Coming from a computer science background, I find the idea of dedicated comms hardware (like voice-only radios) really painful. It seems blindingly obvious that we should have a general-purpose computer attached to the radio, it should be able to send arbitrary bits down the pipe, and applications like voice comms should be managed by software you can change.

    If you're trying to do novel research by writing brand-new apps, figuring out general-purpose data comms is important. But if you just want to get the job done, dedicated hardware still wins pretty often at the moment.

    Here's one example: If all you really need is position tracking, you can use a dedicated unit like the Garmin Rino. Rinos are combined GPS / walkie-talkies that exchange position updates so you can see where your team-mates are. We've had great luck with these on the Planetary Lake Lander project, and we've started looking into ways to better integrate them with other data, like using a base station to log position updates.

    Rinos have all kinds of problems--we can't change how they work, they can't send position updates over a repeater, and their tiny map screens leave a lot to be desired. But they can replace a GPS and a walkie-talkie, they're cheap, small, and rugged, and they don't need expert admins. It will take a lot of work before we can match that kind of ease of use with a tablet-based solution.

  2. Digital Field Assistant: The Context Around TrailScribe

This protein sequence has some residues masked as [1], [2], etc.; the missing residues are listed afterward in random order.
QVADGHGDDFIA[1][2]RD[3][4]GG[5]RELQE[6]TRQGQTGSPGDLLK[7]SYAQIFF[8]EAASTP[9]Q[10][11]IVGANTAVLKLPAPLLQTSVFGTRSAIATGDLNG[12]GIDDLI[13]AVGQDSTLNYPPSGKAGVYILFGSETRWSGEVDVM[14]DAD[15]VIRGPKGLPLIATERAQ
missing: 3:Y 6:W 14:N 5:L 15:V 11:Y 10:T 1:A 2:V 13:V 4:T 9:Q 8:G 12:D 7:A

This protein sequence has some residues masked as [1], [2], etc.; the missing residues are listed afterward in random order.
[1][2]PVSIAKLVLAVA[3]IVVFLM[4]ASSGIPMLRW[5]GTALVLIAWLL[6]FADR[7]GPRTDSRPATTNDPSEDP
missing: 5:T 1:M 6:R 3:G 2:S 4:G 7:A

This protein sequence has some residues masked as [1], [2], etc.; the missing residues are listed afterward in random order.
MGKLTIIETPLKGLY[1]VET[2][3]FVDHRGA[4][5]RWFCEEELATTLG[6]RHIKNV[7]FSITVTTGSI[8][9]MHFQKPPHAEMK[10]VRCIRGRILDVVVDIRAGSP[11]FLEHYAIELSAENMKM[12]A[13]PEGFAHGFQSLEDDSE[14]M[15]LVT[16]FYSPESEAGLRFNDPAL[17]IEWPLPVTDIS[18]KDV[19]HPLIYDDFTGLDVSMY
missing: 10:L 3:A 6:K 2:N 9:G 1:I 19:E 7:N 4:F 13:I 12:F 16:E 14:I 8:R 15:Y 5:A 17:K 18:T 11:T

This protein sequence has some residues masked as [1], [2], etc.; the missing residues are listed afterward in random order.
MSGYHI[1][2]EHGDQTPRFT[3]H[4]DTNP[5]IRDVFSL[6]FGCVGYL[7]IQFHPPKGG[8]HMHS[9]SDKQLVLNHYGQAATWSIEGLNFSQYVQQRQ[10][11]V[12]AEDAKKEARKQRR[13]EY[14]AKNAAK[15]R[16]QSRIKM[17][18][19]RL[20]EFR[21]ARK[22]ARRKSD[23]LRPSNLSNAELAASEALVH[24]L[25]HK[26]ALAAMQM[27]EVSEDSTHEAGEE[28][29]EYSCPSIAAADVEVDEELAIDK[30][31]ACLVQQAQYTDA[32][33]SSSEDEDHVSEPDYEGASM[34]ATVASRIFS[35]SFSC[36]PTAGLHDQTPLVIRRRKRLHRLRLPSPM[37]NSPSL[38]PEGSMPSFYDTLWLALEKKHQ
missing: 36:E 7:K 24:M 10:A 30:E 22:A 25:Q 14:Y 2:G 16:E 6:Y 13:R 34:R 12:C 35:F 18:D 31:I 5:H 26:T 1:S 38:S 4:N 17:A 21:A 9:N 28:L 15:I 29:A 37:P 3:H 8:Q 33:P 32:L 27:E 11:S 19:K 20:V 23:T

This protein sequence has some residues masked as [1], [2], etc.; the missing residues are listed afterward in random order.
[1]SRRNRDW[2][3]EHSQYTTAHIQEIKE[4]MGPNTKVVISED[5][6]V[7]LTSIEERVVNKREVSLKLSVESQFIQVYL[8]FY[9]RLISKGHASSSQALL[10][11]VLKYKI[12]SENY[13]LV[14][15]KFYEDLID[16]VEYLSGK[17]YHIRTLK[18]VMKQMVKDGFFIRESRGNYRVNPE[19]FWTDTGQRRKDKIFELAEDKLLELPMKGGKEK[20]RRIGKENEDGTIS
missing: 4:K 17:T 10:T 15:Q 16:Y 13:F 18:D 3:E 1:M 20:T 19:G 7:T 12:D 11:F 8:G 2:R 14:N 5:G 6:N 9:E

Sun 2013-04-07 18:00

    Yesterday Kurt posted some ideas for improving TrailScribe. I really like the ideas and I may talk more about them in future posts.

    They also reminded me of similar themes from my "Digital Field Assistant" concept that TrailScribe grew out of, and I realized I never shared my write-ups on that from back in 2011.

    So to complement the discussion... here's an old presentation that basically frames the core (TrailScribe) mobile device as part of a broader "field data system" that includes helmet cams, specialized sensors like Bluetooth weather gauges, VHF handheld radios, and an information sharing server in base camp.

    Click the gear and "Open speaker notes" to get the full content.

    You can think of the TrailScribe concept video as a down-sized version of this initial vision, focusing on the low-hanging fruit: What can you do if all you can afford is some tablet computers and cheap accessories like bluetooth headsets and ruggedized cases?

  3. TrailScribe tablet for field science

    Tue 2013-02-26 16:44